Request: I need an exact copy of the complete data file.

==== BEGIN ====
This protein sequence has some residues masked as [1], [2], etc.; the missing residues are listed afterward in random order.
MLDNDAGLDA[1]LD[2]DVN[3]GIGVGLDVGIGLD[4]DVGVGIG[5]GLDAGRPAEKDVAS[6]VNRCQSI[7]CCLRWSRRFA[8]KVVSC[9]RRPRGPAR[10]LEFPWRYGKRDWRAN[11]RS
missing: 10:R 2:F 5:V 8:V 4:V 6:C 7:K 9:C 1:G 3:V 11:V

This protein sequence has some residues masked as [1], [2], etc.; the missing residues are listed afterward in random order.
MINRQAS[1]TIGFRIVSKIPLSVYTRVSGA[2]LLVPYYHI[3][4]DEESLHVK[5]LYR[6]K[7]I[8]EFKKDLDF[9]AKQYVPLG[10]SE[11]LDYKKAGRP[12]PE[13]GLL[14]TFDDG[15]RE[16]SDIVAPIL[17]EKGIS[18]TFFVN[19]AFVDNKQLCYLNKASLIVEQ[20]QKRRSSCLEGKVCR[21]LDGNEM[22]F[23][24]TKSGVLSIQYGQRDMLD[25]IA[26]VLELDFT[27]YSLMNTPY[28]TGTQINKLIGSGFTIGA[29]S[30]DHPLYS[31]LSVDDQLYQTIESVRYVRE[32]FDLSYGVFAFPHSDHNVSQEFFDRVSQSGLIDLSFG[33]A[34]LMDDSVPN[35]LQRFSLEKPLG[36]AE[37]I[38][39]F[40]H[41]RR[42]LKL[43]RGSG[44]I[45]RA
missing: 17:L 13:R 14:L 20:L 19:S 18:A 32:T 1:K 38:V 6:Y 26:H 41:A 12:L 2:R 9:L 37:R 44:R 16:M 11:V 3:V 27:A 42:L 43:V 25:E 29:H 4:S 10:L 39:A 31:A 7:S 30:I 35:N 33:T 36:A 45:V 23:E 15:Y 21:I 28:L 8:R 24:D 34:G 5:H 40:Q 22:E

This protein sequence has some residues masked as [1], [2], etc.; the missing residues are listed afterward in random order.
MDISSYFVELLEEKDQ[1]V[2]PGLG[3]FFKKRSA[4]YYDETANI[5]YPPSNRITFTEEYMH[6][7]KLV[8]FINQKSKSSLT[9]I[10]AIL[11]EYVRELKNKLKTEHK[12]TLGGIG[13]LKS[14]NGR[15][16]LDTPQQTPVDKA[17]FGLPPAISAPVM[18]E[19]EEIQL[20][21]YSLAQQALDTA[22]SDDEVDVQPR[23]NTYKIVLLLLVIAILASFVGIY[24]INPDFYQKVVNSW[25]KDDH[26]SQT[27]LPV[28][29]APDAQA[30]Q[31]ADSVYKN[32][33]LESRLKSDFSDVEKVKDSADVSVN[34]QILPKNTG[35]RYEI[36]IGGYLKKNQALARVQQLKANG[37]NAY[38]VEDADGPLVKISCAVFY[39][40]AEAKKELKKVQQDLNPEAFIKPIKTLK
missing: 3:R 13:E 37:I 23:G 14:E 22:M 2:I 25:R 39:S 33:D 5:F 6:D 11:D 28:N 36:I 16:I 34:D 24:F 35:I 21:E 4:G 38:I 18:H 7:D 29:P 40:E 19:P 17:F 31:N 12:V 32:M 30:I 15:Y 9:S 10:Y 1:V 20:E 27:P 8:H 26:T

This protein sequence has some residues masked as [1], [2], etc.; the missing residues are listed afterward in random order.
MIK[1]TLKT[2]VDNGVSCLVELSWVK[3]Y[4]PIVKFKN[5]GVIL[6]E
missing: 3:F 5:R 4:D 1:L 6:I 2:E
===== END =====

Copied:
This protein sequence has some residues masked as [1], [2], etc.; the missing residues are listed afterward in random order.
MLDNDAGLDA[1]LD[2]DVN[3]GIGVGLDVGIGLD[4]DVGVGIG[5]GLDAGRPAEKDVAS[6]VNRCQSI[7]CCLRWSRRFA[8]KVVSC[9]RRPRGPAR[10]LEFPWRYGKRDWRAN[11]RS
missing: 10:R 2:F 5:V 8:V 4:V 6:C 7:K 9:C 1:G 3:V 11:V

This protein sequence has some residues masked as [1], [2], etc.; the missing residues are listed afterward in random order.
MINRQAS[1]TIGFRIVSKIPLSVYTRVSGA[2]LLVPYYHI[3][4]DEESLHVK[5]LYR[6]K[7]I[8]EFKKDLDF[9]AKQYVPLG[10]SE[11]LDYKKAGRP[12]PE[13]GLL[14]TFDDG[15]RE[16]SDIVAPIL[17]EKGIS[18]TFFVN[19]AFVDNKQLCYLNKASLIVEQ[20]QKRRSSCLEGKVCR[21]LDGNEM[22]F[23][24]TKSGVLSIQYGQRDMLD[25]IA[26]VLELDFT[27]YSLMNTPY[28]TGTQINKLIGSGFTIGA[29]S[30]DHPLYS[31]LSVDDQLYQTIESVRYVRE[32]FDLSYGVFAFPHSDHNVSQEFFDRVSQSGLIDLSFG[33]A[34]LMDDSVPN[35]LQRFSLEKPLG[36]AE[37]I[38][39]F[40]H[41]RR[42]LKL[43]RGSG[44]I[45]RA
missing: 17:L 13:R 14:L 20:L 19:S 18:A 32:T 1:K 38:V 6:Y 26:H 41:A 12:L 2:R 9:L 37:R 44:R 16:M 11:V 3:V 27:A 42:L 43:V 25:E 29:H 4:S 10:L 39:A 31:A 7:S 30:I 35:N 33:T 36:A 45:V 23:E 15:Y 21:I 28:L 8:R 24:D 34:G 5:H 40:Q 22:E

This protein sequence has some residues masked as [1], [2], etc.; the missing residues are listed afterward in random order.
MDISSYFVELLEEKDQ[1]V[2]PGLG[3]FFKKRSA[4]YYDETANI[5]YPPSNRITFTEEYMH[6][7]KLV[8]FINQKSKSSLT[9]I[10]AIL[11]EYVRELKNKLKTEHK[12]TLGGIG[13]LKS[14]NGR[15][16]LDTPQQTPVDKA[17]FGLPPAISAPVM[18]E[19]EEIQL[20][21]YSLAQQALDTA[22]SDDEVDVQPR[23]NTYKIVLLLLVIAILASFVGIY[24]INPDFYQKVVNSW[25]KDDH[26]SQT[27]LPV[28][29]APDAQA[30]Q[31]ADSVYKN[32][33]LESRLKSDFSDVEKVKDSADVSVN[34]QILPKNTG[35]RYEI[36]IGGYLKKNQALARVQQLKANG[37]NAY[38]VEDADGPLVKISCAVFY[39][40]AEAKKELKKVQQDLNPEAFIKPIKTLK
missing: 3:R 13:E 37:I 23:G 14:E 22:M 2:I 25:R 39:S 33:D 5:F 6:D 11:D 28:N 36:I 16:I 34:D 24:F 35:I 21:E 4:G 38:I 18:H 7:D 29:P 40:E 19:P 17:F 31:N 12:V 32:M 30:I 15:Y 9:S 10:Y 1:V 20:E 27:P 8:H 26:T

This protein sequence has some residues masked as [1], [2], etc.; the missing residues are listed afterward in random order.
MIK[1]TLKT[2]VDNGVSCLVELSWVK[3]Y[4]PIVKFKN[5]GVIL[6]E
missing: 3:F 5:R 4:D 1:L 6:I 2:E